Adam Peake: What is the Japanese broadband miracle? 28 million is about 55% of households. That's a good number of people. We have it. In the United States, you don't. In Japan, this can be traced back to the language of the 1996 act. A good number of you came over to tell us what a good broadband policy would be. We've really been involved in watching the Internet grow.
In the early 2000s you had an incumbent who decided that IP networks were good and something they should embrace. That’s important. We talk about speeds. Here I have a brochure for a housing development in Japan. It's overlooking the fish market. And they advertise that the mansion building has 1 Gbps to the basement. You don't have 1 Gbps to your home, but you have access to that technology.
Randy Bush is one of the people who's driven the Internet around the world for the last 20 years. He's got fiber to his home, it's 100 Mbps, and he can tweak it so he gets maybe 80 Mbps out of it. Don't be misled by that. You won't get it. But you will get extremely fast service, and extremely affordable service.
Fiber, fast DSL will be about $35 a month. You can get 100 Mbps with telephone and the Internet for under $70. That's quite good.
The open access model can work if the conditions are right. We've adopted many of the ideas from the 1996 act. What are the conditions that allowed Japan to get where it is today?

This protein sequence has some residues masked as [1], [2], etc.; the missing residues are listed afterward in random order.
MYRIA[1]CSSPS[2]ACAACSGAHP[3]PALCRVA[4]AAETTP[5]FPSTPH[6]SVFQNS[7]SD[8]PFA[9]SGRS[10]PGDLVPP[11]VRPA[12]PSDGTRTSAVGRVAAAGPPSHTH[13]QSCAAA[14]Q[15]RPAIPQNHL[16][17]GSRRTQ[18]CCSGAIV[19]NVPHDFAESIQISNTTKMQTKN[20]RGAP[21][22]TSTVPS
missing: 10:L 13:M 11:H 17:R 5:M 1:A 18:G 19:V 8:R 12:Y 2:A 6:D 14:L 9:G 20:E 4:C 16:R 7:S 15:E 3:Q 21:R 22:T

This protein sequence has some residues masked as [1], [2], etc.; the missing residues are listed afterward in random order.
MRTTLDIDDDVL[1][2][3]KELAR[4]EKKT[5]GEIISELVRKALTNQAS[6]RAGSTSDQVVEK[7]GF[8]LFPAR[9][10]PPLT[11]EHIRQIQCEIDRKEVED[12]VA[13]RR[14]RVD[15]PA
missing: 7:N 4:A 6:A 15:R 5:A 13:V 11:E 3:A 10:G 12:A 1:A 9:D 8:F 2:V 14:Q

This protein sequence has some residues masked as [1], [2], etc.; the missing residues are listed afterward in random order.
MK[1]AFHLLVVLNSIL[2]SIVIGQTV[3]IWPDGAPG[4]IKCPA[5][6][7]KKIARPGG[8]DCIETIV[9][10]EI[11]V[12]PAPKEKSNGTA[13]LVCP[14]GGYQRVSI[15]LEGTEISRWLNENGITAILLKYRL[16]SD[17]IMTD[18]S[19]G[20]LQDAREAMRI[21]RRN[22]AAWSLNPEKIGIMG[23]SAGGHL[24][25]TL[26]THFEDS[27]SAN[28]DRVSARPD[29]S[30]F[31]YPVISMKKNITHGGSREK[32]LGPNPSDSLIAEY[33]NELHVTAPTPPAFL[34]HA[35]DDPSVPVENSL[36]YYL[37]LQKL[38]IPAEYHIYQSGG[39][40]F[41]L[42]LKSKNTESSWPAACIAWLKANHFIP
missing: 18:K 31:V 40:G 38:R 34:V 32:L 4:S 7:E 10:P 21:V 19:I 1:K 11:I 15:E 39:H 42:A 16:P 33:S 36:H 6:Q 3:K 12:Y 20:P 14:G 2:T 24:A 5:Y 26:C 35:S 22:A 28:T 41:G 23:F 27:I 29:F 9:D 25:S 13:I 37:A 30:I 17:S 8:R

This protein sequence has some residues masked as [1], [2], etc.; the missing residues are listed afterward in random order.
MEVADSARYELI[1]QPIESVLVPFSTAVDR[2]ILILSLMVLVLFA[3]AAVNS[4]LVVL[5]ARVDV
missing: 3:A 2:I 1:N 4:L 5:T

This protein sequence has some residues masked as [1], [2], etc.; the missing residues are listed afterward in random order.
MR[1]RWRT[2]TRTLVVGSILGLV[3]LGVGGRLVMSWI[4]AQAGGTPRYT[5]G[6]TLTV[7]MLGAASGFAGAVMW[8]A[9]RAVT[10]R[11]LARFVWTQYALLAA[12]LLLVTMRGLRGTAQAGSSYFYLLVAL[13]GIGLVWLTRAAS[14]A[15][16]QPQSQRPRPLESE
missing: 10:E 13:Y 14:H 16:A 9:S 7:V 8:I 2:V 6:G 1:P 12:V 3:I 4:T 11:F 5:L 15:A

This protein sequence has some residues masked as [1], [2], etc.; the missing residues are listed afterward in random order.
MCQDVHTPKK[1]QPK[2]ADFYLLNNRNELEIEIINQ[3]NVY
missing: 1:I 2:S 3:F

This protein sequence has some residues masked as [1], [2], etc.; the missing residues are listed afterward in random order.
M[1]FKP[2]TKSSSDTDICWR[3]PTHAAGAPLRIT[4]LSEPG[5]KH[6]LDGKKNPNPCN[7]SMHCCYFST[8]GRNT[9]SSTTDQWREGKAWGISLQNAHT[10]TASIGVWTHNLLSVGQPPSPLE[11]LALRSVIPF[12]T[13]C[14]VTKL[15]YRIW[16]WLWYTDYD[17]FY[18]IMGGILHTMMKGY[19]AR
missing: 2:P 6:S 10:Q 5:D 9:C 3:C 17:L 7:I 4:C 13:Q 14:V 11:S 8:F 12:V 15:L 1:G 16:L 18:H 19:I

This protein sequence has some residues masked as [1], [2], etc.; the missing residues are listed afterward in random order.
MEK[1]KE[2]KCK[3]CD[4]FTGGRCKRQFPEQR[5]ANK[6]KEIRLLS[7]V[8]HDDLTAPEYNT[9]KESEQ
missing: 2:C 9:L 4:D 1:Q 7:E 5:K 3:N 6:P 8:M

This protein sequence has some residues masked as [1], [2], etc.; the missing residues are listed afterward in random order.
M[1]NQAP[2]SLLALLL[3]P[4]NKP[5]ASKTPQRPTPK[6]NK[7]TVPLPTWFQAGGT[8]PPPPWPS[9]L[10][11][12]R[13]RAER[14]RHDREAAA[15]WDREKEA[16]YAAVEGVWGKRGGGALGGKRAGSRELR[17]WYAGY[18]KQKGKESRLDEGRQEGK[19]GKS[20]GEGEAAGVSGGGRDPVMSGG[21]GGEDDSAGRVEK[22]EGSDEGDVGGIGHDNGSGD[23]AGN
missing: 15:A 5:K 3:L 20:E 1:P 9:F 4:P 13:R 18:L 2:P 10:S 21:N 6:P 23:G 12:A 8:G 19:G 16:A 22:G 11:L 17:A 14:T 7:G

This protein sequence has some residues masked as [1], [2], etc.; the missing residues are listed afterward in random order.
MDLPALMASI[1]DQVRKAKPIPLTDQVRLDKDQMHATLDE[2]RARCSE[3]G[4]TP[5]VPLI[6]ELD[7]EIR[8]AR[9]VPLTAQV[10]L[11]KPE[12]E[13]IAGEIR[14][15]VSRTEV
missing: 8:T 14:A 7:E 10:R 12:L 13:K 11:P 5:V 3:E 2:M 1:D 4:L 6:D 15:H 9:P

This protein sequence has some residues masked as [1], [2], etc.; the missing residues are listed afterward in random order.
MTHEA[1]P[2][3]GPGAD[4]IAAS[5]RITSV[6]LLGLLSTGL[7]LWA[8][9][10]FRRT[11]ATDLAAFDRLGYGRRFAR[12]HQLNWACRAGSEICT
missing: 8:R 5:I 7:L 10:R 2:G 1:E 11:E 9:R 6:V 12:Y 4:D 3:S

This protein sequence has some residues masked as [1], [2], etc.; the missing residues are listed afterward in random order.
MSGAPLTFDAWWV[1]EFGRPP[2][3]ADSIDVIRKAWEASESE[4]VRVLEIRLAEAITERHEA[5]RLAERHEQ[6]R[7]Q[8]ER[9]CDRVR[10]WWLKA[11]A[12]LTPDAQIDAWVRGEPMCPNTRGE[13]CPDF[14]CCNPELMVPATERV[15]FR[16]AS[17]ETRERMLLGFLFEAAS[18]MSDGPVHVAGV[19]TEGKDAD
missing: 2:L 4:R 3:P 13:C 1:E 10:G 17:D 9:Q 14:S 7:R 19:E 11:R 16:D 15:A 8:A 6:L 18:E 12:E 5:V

The first difference is that we don't have a major cable television industry. It's all about telephony and opening up the incumbents' networks. The legal system is also not litigious. That means the NTT didn't spend its time going to court and fighting this. They accepted it, and that's how Japanese business works. They also had a regulator who stood by it. The goals were set at the national level.
We're moving to an information society. It's more than broadband. How do you use this in society? We have 100 million mobile subscribers. 85 million of those are 3G. 87 million of those have an Internet contract. 40 million have contactless payment cards in them already. 20 million of them are digital televisions. Very sophisticated set of uses. The end result is a ubiquitous networked society.
Japan doesn't really have a particularly good broadcasting industry. It's somewhat moribund. The programs aren't particularly good. They don't even have a popular sport. Think about the United Kingdom, where BT says there are no commercial opportunities for the them to bring fiber to the home. That's because they have BskyB, subscription satellite television to the home.
I hope that gives some idea of the background of where Japan is. It's important to think about what the problems are and what the future might bring. There are two issues, really. One is the Japanese view of network neutrality. It's important all around the world. In November 2007, the ministry responsible for communications accepted an amendment that was similar to the four principles of network neutrality, but they made them rules that should be followed.
IP networks should be easy to access and easy to use. They should be accessible to any terminal and support end-to-end communication. Users should be provided with equality of access at a reasonable price. Those are the principles. And they're meaningful principles people will adopt and follow.
Next, we have a more problematic situation. That's one of packet shaping and network congestion. One of the impacts of accessible broadband is that it pumps out a lot of bandwidth. This is a worry. Some companies have begun packet shaping on peer-to-peer traffic particularly.
There's a particular problem on an application called Winny, the national peer-to-peer application. It's extremely easy to share your whole hard disk. And prone to viruses. Winny is basically a pig, and there's no way anybody's going to defend it.